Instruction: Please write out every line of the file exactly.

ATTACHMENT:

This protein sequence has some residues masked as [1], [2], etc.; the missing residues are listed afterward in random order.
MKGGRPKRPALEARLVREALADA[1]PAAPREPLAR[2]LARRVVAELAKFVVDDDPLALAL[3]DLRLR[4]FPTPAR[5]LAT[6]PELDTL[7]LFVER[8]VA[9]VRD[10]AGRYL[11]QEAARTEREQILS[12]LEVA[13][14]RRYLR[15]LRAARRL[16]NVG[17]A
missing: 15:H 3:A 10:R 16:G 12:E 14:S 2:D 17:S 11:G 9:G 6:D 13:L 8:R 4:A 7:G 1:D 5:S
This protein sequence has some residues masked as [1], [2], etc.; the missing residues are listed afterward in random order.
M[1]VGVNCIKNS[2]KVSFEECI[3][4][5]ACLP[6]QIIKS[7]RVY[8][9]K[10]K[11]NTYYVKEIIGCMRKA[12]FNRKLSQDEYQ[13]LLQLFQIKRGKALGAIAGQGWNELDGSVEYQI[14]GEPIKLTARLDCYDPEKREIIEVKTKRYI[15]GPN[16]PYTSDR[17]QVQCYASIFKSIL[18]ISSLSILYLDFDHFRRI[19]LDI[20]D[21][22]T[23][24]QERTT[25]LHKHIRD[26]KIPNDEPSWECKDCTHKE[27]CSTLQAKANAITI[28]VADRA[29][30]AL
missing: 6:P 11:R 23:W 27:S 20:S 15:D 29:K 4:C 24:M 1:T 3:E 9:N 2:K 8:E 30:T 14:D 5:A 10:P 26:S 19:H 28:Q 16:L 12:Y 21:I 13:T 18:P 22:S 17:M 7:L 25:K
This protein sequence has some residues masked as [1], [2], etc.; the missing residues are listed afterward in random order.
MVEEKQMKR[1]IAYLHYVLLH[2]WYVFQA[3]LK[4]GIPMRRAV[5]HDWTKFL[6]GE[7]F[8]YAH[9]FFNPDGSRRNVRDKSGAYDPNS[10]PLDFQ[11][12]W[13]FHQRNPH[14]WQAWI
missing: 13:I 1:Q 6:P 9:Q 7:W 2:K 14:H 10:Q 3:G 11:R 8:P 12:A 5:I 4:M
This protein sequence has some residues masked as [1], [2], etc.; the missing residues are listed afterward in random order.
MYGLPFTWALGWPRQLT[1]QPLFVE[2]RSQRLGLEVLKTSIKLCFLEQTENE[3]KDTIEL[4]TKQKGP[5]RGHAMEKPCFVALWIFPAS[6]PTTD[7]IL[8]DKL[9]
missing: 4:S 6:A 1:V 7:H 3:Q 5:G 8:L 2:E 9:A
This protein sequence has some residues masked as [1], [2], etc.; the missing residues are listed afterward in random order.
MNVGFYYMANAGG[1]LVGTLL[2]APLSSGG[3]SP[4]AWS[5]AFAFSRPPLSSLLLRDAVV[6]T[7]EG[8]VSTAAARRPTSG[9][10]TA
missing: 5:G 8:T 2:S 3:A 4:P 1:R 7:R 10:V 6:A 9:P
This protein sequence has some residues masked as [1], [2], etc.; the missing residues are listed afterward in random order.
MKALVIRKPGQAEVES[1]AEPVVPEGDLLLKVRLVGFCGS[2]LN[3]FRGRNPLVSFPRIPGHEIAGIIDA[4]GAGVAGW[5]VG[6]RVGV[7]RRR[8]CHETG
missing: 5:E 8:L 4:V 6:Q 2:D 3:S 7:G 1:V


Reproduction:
This protein sequence has some residues masked as [1], [2], etc.; the missing residues are listed afterward in random order.
MKGGRPKRPALEARLVREALADA[1]PAAPREPLAR[2]LARRVVAELAKFVVDDDPLALAL[3]DLRLR[4]FPTPAR[5]LAT[6]PELDTL[7]LFVER[8]VA[9]VRD[10]AGRYL[11]QEAARTEREQILS[12]LEVA[13][14]RRYLR[15]LRAARRL[16]NVG[17]A
missing: 15:H 3:A 10:R 16:G 12:E 14:S 2:D 17:S 11:G 9:G 6:D 13:L 8:R 4:A 7:G 1:D 5:S
This protein sequence has some residues masked as [1], [2], etc.; the missing residues are listed afterward in random order.
M[1]VGVNCIKNS[2]KVSFEECI[3][4][5]ACLP[6]QIIKS[7]RVY[8][9]K[10]K[11]NTYYVKEIIGCMRKA[12]FNRKLSQDEYQ[13]LLQLFQIKRGKALGAIAGQGWNELDGSVEYQI[14]GEPIKLTARLDCYDPEKREIIEVKTKRYI[15]GPN[16]PYTSDR[17]QVQCYASIFKSIL[18]ISSLSILYLDFDHFRRI[19]LDI[20]D[21][22]T[23][24]QERTT[25]LHKHIRD[26]KIPNDEPSWECKDCTHKE[27]CSTLQAKANAITI[28]VADRA[29][30]AL
missing: 6:P 11:R 23:W 27:S 20:S 15:D 29:K 4:C 24:M 1:T 3:E 9:N 2:K 8:E 30:T 14:D 5:A 10:P 26:S 19:H 28:Q 16:L 12:Y 21:I 13:T 18:P 22:S 17:M 7:L 25:K
This protein sequence has some residues masked as [1], [2], etc.; the missing residues are listed afterward in random order.
MVEEKQMKR[1]IAYLHYVLLH[2]WYVFQA[3]LK[4]GIPMRRAV[5]HDWTKFL[6]GE[7]F[8]YAH[9]FFNPDGSRRNVRDKSGAYDPNS[10]PLDFQ[11][12]W[13]FHQRNPH[14]WQAWI
missing: 13:I 1:Q 6:P 9:Q 7:W 2:K 14:H 10:Q 3:G 11:R 8:P 12:A 5:I 4:M
This protein sequence has some residues masked as [1], [2], etc.; the missing residues are listed afterward in random order.
MYGLPFTWALGWPRQLT[1]QPLFVE[2]RSQRLGLEVLKTSIKLCFLEQTENE[3]KDTIEL[4]TKQKGP[5]RGHAMEKPCFVALWIFPAS[6]PTTD[7]IL[8]DKL[9]
missing: 4:S 6:A 1:V 7:H 3:Q 5:G 8:L 2:E 9:A
This protein sequence has some residues masked as [1], [2], etc.; the missing residues are listed afterward in random order.
MNVGFYYMANAGG[1]LVGTLL[2]APLSSGG[3]SP[4]AWS[5]AFAFSRPPLSSLLLRDAVV[6]T[7]EG[8]VSTAAARRPTSG[9][10]TA
missing: 5:G 8:T 2:S 3:A 4:P 1:R 7:R 10:V 6:A 9:P
This protein sequence has some residues masked as [1], [2], etc.; the missing residues are listed afterward in random order.
MKALVIRKPGQAEVES[1]AEPVVPEGDLLLKVRLVGFCGS[2]LN[3]FRGRNPLVSFPRIPGHEIAGIIDA[4]GAGVAGW[5]VG[6]RVGV[7]RRR[8]CHETG
missing: 5:E 8:L 4:V 6:Q 2:D 3:S 7:G 1:V